Tour packages, hotels, cruises, and train travel are all on sale this summer. Here's what you need to know. HOTELS • Room rates start at just $99 a night this summer thanks to the Stay & Play Longer package, part of the Hilton Worldwide Caribbean Summer Sale happening now thru Aug. 31st. You'll get a fourth night free, a $100 resort credit per room per stay, and best of all, kids stay free. Participating hotels and resorts includeHilton Barbados Resort; British Colonial Hilton Nassau; Hilton Curaçao; Caribe Hilton, San Juan; Condado Lagoon Villas at Caribe Hilton;  Hilton Ponce Golf & Casino Resort; The Condado Plaza Hilton; Embassy Suites Dorado del Mar Beach Resort; Embassy Suites San Juan Hotel & Casino; El San Juan Resort & Casino, A Hilton Hotel; El Conquistador Resort, A Waldorf Astoria Resort; Las Casitas Village, A Waldorf Astoria Resort; Hilton Santo Domingo; Embassy Suites by Hilton Santo Domingo; Hilton Trinidad & Conference Centre; and Hilton Cartagena. • Marriott Hotels & Resorts want you to Celebrate Summer! Book your stay at one of 34 participating properties on the east coast, west coast, Hawaii, or in the central U.S. by Sept. 7th and enjoy room rates from $129 a night and up to $100 in resort credit per night that can be used towards dining, golf, spa services, and other on-property perks. Valid on stays thru Sept. 30th. • The Ka’anapali Beach Hotel in Maui is offering a special package this summer that gives you three nights' accommodations in a courtyard/pool view room, buffett breakfast for two at the hotel's Tiki Terrace Restaurant on the morning of your choice, daily rental car from Budget Rent A Car, and dinner for two at the Tiki Terrace Restaurant on the evening of your choice, from $757 per stay (based on single/double occupancy), a savings of 20 percent per person. Please refer to the Simply Simple package, valid now thru Jan. 4, 2016. • Planning to check out Orlando's legendary theme parks this summer? Save by staying at the Hilton Orlando, where family-friendly rooms start at $109 a night and give you access to special kid-friendly glow-in-the-dark games and other poolside activities now thru Labor Day. • You can save 65 percent on standard rates this summer at the Marigot Beach Club in St. Lucia. The Caramel Kiss Package starts at $99 a night and includes a spa treatment for two (caramel sugar scrub, chocolate facial, and caramel kiss pedicure), and daily breakfast. Valid from Aug. 1-31, 2015. • Don't miss the Experience El Yunque package from the Sheraton Puerto Rico Hotel & Casino that gives you 30 percent off overnight accommodations at the resort, a half-day guided excursion to nearby El Yunque National Forest for two, two bottles of water, snacks, and late checkout, from $279 a night. • The W Scottsdale in Scottsdale, Arizona, is offering special rates from $179 a night, a savings of 73 percent off regular high season rates. You'll get overnight accommodations at this luxe hotel, a W Scottsdale tote bag, sunblock and sunglasses, and a pitcher of Vitamin W, the hotel's signature cocktail, to celebrate. Refer to promo code VITAMINW when booking this deal online or call 877/822-0000 to book by phone. • Get ready for great views and savings in Arizona this summer. Room rates at the newly renovated Hilton Sedona Resort at Bell Rock, located along the 7.5-mile Red Rock Scenic Byway, start at $168 a night. • Visitors to Greater Williamsburg, Virginia, can take advantage of several specials this summer. Offers include accommodations at the Best Western Historic Area with breakfast and two passes to Busch Gardens Williamsburg from $99.99 a night (available now thru Sept. 7th), and savings on stays of at least two nights at the Days Hotel Busch Gardens Area from $69.99 a night including complimentary daily breakfast (valid now thru Oct. 31st), among others. • Get to know Baltimore with the Best of Baltimore package by Hampton Inn & Suites Baltimore Inner Harbor. You'll get overnight accommodations, complimentary WiFi and daily breakfast, and a 'Baltimore's Best' goodie bag that includes local treats. The best part: 10 percent of the money earned from this package will be donated to the local food bank at St. Gregory's Church. Valid on stays now thru Sept. 6th. • You can save 20 percent when you stay at Generator's London and Paris Hostels now thru Aug. 31st. With rates starting at $86 for a private room for two, or from about $26 per person for a dorm-style bed, you'll be saving big and staying in the heart of the action. Whichever location you choose, you're in for a treat: Generator Hostels are designed to look more like boutique hotels and offer a variety of fun activities—from pub crawls to game and movie nights—to help you get to know your fellow travelers. TOUR COMPANIES • Intrepid Travel is offering a special 10 percent discount on all of their family-style tours when you book by July 31st (valid on travel thru July 31, 2016). Check the latest deals page often, and don't miss Intrepid Travel's last minute deals page for further discounts of up to 25 percent off last-minute getaways. • G Adventures has several specials this summer, including 15 percent off select trips to Colombia, the Galápagos Islands, Europe, India, Japan, the Middle East, Morocco, Peru, the Himalayas, Southeast Asia, East Africa, South Africa, Australia, South Korea, China, Costa Rica, and South American cruises when you book by July 31st. Check this page to see their current promotions. • Attention 18-35 year-olds: Contiki is offering 10 percent off European tours that are ten days or more when you book by July 8th—use promo code EUROPEMAGIC to save up to $554 per person (valid on travel thru Mar. 31, 2016). Keep an eye on their Last Minute Deals page if you're looking to have an unforgettable adventure for less. • JourneYou is offering a special package during the Buenos Aires Tango Festival, held this year from Aug. 12-25. The tour, happening Aug. 21-26, includes five nights' accommodations at the tango-themed Tanguero Hotel in the heart of the city, airport transfers, a guided city tour of Buenos Aires, guided wine tour and tasting, a night of milonga "a lo guapo," a tango show at Café de los Angelitos, daily breakfast, and one dinner, from $1,190 per person. CRUISES • You can save up to $479 per person thanks to this last-minute European cruise sale by MSC Cruises. Save $50 per person on interior rooms, $100 per person on ocean view rooms, $150 per person on balcony rooms, and $200 per person on Aurea Suites and MSC Yacht Club rooms. Book your cruise by July 31st and use promo code AIRCREDT. RAIL TRAVEL •Rail Europe is helping families save on train travel with some great deals on their rail passes. This year, up to two children ages 4-11 can travel for free with an adult on the Eurail Global, Eurail Select, Regional Eurail, and select single-country Eurail passes. Families traveling in Switzerland with children under 16, for example, can book a Swiss Travel Pass and save with the Swiss Family Card (kids ages 6-15 can travel free with a parent or guardian-the card itself is free, just request it when you book your pass). The German Rail Pass also offers free travel for up to two children between the ages of 6-11 with each paying adult. OTHER GREAT SPECIALS • You can save $250 instantly this summer when you book an air-inclusive vacation to Nassau Paradise Island in the Bahamas for at least four nights. Book your beach getaway by July 8th for travel by Dec. 18th. Blackout dates do apply between Nov. 22nd and 27th. Click the link above for more details.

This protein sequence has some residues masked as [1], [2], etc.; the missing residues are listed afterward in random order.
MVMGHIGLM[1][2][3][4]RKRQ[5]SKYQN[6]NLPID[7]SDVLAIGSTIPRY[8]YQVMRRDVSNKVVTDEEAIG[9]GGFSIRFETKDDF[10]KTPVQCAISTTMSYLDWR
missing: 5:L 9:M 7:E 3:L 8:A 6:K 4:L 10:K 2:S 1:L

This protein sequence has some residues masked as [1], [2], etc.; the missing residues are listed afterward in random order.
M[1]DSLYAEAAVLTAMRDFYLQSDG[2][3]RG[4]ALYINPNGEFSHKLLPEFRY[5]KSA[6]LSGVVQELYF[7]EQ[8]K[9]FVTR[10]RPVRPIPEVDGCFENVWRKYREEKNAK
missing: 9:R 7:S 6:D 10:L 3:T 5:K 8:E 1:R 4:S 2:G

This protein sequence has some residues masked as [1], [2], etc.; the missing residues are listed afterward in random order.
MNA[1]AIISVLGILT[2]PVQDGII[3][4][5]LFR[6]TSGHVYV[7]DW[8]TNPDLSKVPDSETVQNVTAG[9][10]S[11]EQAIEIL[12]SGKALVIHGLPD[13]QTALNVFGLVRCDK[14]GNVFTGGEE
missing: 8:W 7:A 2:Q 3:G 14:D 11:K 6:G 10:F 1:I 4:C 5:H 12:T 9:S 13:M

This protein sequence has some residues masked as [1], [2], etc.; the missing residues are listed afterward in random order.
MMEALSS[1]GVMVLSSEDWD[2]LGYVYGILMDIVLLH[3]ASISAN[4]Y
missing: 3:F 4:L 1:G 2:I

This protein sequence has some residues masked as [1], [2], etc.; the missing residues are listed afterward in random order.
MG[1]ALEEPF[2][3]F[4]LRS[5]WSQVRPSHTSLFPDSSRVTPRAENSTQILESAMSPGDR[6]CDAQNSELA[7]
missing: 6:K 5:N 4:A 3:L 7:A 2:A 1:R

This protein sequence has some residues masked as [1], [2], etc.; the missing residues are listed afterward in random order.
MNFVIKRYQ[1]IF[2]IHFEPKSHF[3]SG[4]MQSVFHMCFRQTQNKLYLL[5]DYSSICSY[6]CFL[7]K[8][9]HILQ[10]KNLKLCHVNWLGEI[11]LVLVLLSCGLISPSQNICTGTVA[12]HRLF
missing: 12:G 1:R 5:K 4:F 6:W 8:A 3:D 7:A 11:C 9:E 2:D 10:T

Inspiration

    Gorgeous Caribbean B&Bs from $69!

    As winter arrives, we firmly believe that the Caribbean is always a good idea, and our friends at bedandbreakfast.com have come up with some “luxe for less” deals that we want to pass on right away: Westender Inn, Jamaica, is perched on the low-lying cliffs of the West End and starts at $69. You’ll want to relax in a hammock on your verandah or patio and savor authentic Jamaican cuisine (after your shuttle returns you from a fun day shopping in nearby Negril). Nab a table at Rick's Cafe on the Negril Cliffs for a scary/cool view of cliff divers. Gloucester Place, Tobago, starts at $70 and offers airy rooms that open onto a verandah with sweet views of the sea and fishing boats bearing the day’s catch (a.k.a. your dinner), plus an infinity pool that’ll make you feel as if you’re swimming to the horizon. Browse the small shops and outdoor market in nearby Scarborough and visit the historic 18th-century Fort St. George.   B&B Sombré di Kabana, Curacao, just outside the colorful capital city of Willemstad, starts from $150 and offers a soothing garden setting with tropical birds, pool, and Jacuzzi. Feeling a little adventurous? Some first-rate nearby dive sites will let you explore beautiful undersea coral formations.